MAYAGUEZ, Puerto Rico -- Because most tourists equate Puerto Rico with San Juan, they miss opportunities and experiences available to intrepid travelers who break away from the resorts and casinos to explore an exotic land and a mestizo culture unlike any other in the West Indies or Central America.

Granted, San Juan offers much to explore and celebrate, but its a small part of the total Puerto Rican experience.

As a rule, Puerto Rico attracts two main types of tourists: cruise ship passengers and resort denizens of San Juans Condado and Isla Verde high-rise beachfront areas. Cruise passengers seldom venture beyond the shops, clubs, restaurants and Spanish fortifications that lie within a quarter of a mile of Old San Juans cruise port.

The island experience of the resort group is often confined to the view from a condo, timeshare or hotel room along with an adjacent casino or restaurant.

But the intrepid tourist can be found in less-frequented locales such as the rugged mountain areas west of San Juan, where the giant radio telescope near Arecibo draws frequent visitors, and east of the city, in El Yunque National Park. Both are accessible by motorcoach from San Juan.

For a unique experience, photo by Rob Fixmerits best to rent a car with unlimited mileage for a minimum of two or three days and follow La Ruta Panoramica (in English, the Panoramic Route) from Mayaguez, on Puerto Ricos west coast, to Maunabo, on its southeast coast.

The inland Panoramic Route winds up into mountains and through miles of sparsely inhabited rain forest.

Views of mist-shrouded peaks, valleys, canyons and waterfalls that stretch to the ocean beyond (both the Atlantic Ocean and the Caribbean Sea can be seen from various points) are punctuated by intimate glimpses into life in mountain villages.

Everywhere are wild impatiens and hibiscus, and forests of giant bamboo as big around as a mans leg.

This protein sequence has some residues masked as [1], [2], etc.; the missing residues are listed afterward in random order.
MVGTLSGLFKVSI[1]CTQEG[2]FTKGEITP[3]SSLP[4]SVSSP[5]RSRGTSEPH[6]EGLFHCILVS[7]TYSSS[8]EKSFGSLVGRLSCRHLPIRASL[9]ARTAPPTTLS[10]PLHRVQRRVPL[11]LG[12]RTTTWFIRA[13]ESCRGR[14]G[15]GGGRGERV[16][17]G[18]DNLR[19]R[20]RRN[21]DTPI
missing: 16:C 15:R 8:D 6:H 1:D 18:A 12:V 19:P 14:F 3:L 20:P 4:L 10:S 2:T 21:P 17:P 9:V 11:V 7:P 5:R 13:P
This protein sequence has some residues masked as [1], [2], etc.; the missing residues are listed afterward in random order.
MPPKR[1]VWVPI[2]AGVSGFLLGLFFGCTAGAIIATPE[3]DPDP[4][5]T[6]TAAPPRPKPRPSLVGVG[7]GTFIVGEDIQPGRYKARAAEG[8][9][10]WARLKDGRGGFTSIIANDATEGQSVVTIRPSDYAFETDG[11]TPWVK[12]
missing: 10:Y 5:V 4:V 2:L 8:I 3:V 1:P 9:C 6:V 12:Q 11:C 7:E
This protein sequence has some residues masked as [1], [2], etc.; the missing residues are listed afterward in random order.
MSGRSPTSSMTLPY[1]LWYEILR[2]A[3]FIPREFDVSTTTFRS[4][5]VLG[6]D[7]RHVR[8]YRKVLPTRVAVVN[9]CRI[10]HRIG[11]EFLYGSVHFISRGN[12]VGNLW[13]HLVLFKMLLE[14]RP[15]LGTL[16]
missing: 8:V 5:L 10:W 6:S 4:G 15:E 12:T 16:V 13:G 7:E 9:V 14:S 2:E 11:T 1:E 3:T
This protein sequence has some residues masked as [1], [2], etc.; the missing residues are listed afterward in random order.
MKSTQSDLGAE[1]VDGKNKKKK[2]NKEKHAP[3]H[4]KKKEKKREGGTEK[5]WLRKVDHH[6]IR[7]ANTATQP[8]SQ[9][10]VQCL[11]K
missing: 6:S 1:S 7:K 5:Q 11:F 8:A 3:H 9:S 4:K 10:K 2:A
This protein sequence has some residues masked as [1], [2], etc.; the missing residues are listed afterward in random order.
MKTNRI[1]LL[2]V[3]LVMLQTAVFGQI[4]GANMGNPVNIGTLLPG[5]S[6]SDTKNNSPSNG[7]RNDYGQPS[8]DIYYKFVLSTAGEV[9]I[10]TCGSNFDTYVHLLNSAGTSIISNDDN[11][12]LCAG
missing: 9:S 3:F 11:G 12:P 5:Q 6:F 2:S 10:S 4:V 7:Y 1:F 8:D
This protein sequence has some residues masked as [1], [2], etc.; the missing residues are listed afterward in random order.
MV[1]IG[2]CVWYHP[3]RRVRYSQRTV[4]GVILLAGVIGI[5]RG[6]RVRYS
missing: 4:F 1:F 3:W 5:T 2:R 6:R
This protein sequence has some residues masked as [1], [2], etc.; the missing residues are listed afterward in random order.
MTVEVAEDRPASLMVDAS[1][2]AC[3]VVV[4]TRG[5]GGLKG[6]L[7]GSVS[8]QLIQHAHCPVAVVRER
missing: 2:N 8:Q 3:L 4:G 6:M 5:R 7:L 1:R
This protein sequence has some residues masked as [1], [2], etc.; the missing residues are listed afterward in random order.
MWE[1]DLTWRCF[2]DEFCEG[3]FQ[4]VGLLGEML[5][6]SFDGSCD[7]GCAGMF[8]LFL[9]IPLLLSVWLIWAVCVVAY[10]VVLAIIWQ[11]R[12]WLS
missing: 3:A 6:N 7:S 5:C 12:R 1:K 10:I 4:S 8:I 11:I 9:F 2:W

Peppering the rain forest are plantations where coffee, tobacco, banana and citrus trees climb the mountainsides in manicured rows. Oranges, grapefruit and avocados litter the roads.

Fog-wrapped houses cling to mountainsides on stilts. On flatter plots, the stilts provide covered parking for cars under the houses. On steeper slopes, cars often are parked on flat roofs, precariously defying gravity.

Puerto Rico has two main north-south arteries: Highway 10 runs from Arecibo in the northwest to Ponce on the southern, Caribbean coast, and Highway 52 connects San Juan in the northeast with Ponce.

Although La Ruta Panoramica connects both coasts, it is not a highway but a 165-mile collection of about 40 haphazardly marked roads that traverse the island on a tortuous path along Puerto Ricos geological backbone, the expansive midisland stretch of mountains known as the Cordillera Central.

Even by Caribbean standards, La Ruta Panoramica is not a typical Sunday drive. As visually stunning as the trip is, the route can be heart-stopping.

The roads are barely the width of a single lane in many places, occasionally with precipitous drops on either side. While there are spots to pull off to shoot a picture or take in the views, the roads seldom have shoulders.

Encountering a school bus or panel truck coming straight on often requires edge-of-the-seat driving, even at low speeds.

Also, many natives ride horses, bareback and at a lively gait, from house to house or between villages. Although the horses are inured to vehicular traffic and not easily spooked, and the skilled riders are intimately familiar with the vagaries of the roads, both represent another hazard along a route guaranteed to raise blood pressure.

Pedestrians walk these roads, along with dogs, chickens, goats and the occasional cow. photo by Rob FixmerEn route to churches, stores or schools, villagers often stop to socialize, and it is not unusual to round a curve to find a small group in the road, talking and laughing.